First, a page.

Dawson County schools have proved themselves among the brightest in the state, according to preliminary school-level Criterion-Referenced Competency Test results.
Released last week, the school-level results give administrators a more complete look at how individual schools and grade levels fared by subject. The systemwide results were released last month.
Across the board, students at all four area elementary schools and both middle schools scored above the state average on the test, which covers reading, English/language arts, math, science and social studies.
"We're blessed to have such good schools, teachers, students and parents," said Rick Brown, assistant superintendent of curriculum and instruction.
"Being above the state average, and being among the 23 percent of schools who met [Adequate Yearly Progress] goals, shows that we are just lucky and blessed to have such a strong school system."
Adequate Yearly Progress, or AYP, is the measure for the federal No Child Left Behind act.
Schools that fail to make AYP can face consequences, including the possibility of the state stepping in to run them.
At the elementary level, Dawson schools showed particular strength in reading and English/language arts, with more than 90 percent of third-, fourth- and fifth-graders meeting or exceeding state standards in all three categories.
After just its first year, Riverview Elementary recorded the lone perfect score, with 100 percent of fourth-graders meeting or exceeding state standards in language arts.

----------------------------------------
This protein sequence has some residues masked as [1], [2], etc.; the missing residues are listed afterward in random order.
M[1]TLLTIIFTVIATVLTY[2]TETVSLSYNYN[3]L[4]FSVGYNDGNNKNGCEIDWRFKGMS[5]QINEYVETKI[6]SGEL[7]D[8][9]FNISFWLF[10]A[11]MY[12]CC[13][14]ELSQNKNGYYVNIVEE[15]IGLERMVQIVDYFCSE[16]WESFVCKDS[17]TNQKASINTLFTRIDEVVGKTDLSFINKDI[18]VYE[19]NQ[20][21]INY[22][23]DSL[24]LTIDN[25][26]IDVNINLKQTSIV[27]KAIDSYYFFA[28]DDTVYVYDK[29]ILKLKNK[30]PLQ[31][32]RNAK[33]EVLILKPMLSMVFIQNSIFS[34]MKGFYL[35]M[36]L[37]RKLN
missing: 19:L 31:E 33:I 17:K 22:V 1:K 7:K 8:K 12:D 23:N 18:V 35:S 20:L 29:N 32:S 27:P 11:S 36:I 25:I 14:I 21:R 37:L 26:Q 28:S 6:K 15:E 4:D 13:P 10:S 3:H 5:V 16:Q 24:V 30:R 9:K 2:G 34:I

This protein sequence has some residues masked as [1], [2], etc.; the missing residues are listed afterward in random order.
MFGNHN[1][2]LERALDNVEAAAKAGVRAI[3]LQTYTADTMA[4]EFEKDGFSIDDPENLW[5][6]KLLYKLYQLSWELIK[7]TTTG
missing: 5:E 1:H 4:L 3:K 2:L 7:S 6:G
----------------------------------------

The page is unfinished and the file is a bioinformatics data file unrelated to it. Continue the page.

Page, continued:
There are areas of concern, however.
Significant numbers of local elementary school students failed to meet standards in math, science and social studies.
Among them were 26.5 percent of Black's Mill third-graders in science and 26.8 percent of Riverview fifth-graders in math.
"If even one student doesn't pass, we're not happy, so we will definitely be taking a look at those numbers and try to further develop our system and school plans to figure out how we can best help the students have the strongest showing possible on these types of tests," Brown said.
The trend continued in the higher grades, with both Riverview and Dawson County middle schools posting strong scores in reading and English/language arts, and slightly weaker marks in math, science and social studies.
More than 90 percent of local sixth-graders met the reading and English/language arts standards, while nearly 20 percent failed to meet those for math and science.
In contrast, less than 6 percent of seventh-graders didn't meet math, science and social studies standards, and just 8.3 percent of eighth-graders at Riverview didn't make it in science and social studies.
"Some years, some groups can do different than other groups on portions of the test," Brown said. "We want to add this year's data to data from previous years and look for trends. Then we'll work to apply the curriculum in a way that most benefits the students and allows them to perform to the best of their ability."
While some grades at individual schools may not have fared well on specific portions of the test, the overall scores of Dawson County students were strong.
"We're ahead of most of the state," Brown said. "And that's where we want to remain."